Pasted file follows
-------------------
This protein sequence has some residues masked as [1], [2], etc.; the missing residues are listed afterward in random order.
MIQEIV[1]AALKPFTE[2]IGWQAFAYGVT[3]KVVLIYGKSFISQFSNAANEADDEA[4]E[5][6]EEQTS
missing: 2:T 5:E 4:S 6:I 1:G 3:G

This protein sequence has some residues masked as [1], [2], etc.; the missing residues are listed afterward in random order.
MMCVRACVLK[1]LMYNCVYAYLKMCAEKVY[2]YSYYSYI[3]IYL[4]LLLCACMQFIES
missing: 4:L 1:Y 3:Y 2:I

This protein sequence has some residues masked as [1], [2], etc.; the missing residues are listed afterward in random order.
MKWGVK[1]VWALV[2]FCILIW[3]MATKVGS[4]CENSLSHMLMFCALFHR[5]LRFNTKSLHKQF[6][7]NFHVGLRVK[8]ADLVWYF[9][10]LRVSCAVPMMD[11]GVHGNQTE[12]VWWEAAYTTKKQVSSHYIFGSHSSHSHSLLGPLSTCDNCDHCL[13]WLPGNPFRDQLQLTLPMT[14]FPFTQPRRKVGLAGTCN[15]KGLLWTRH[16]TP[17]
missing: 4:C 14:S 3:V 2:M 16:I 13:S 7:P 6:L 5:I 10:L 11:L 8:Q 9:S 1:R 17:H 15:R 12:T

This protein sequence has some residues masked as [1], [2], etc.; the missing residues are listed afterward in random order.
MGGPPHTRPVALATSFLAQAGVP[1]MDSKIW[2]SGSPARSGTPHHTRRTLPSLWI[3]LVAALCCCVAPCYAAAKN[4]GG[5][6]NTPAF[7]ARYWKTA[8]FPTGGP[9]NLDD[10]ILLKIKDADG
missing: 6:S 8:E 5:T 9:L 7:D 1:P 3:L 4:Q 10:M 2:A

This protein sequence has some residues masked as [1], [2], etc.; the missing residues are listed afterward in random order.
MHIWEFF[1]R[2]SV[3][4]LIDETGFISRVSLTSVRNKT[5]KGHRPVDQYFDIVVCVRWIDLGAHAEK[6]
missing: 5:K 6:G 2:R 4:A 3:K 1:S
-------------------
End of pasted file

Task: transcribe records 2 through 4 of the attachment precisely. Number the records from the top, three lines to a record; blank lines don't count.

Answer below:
This protein sequence has some residues masked as [1], [2], etc.; the missing residues are listed afterward in random order.
MMCVRACVLK[1]LMYNCVYAYLKMCAEKVY[2]YSYYSYI[3]IYL[4]LLLCACMQFIES
missing: 4:L 1:Y 3:Y 2:I

This protein sequence has some residues masked as [1], [2], etc.; the missing residues are listed afterward in random order.
MKWGVK[1]VWALV[2]FCILIW[3]MATKVGS[4]CENSLSHMLMFCALFHR[5]LRFNTKSLHKQF[6][7]NFHVGLRVK[8]ADLVWYF[9][10]LRVSCAVPMMD[11]GVHGNQTE[12]VWWEAAYTTKKQVSSHYIFGSHSSHSHSLLGPLSTCDNCDHCL[13]WLPGNPFRDQLQLTLPMT[14]FPFTQPRRKVGLAGTCN[15]KGLLWTRH[16]TP[17]
missing: 4:C 14:S 3:V 2:M 16:I 13:S 7:P 6:L 5:I 10:L 11:L 8:Q 9:S 1:R 17:H 15:R 12:T

This protein sequence has some residues masked as [1], [2], etc.; the missing residues are listed afterward in random order.
MGGPPHTRPVALATSFLAQAGVP[1]MDSKIW[2]SGSPARSGTPHHTRRTLPSLWI[3]LVAALCCCVAPCYAAAKN[4]GG[5][6]NTPAF[7]ARYWKTA[8]FPTGGP[9]NLDD[10]ILLKIKDADG
missing: 6:S 8:E 5:T 9:L 7:D 1:P 3:L 4:Q 10:M 2:A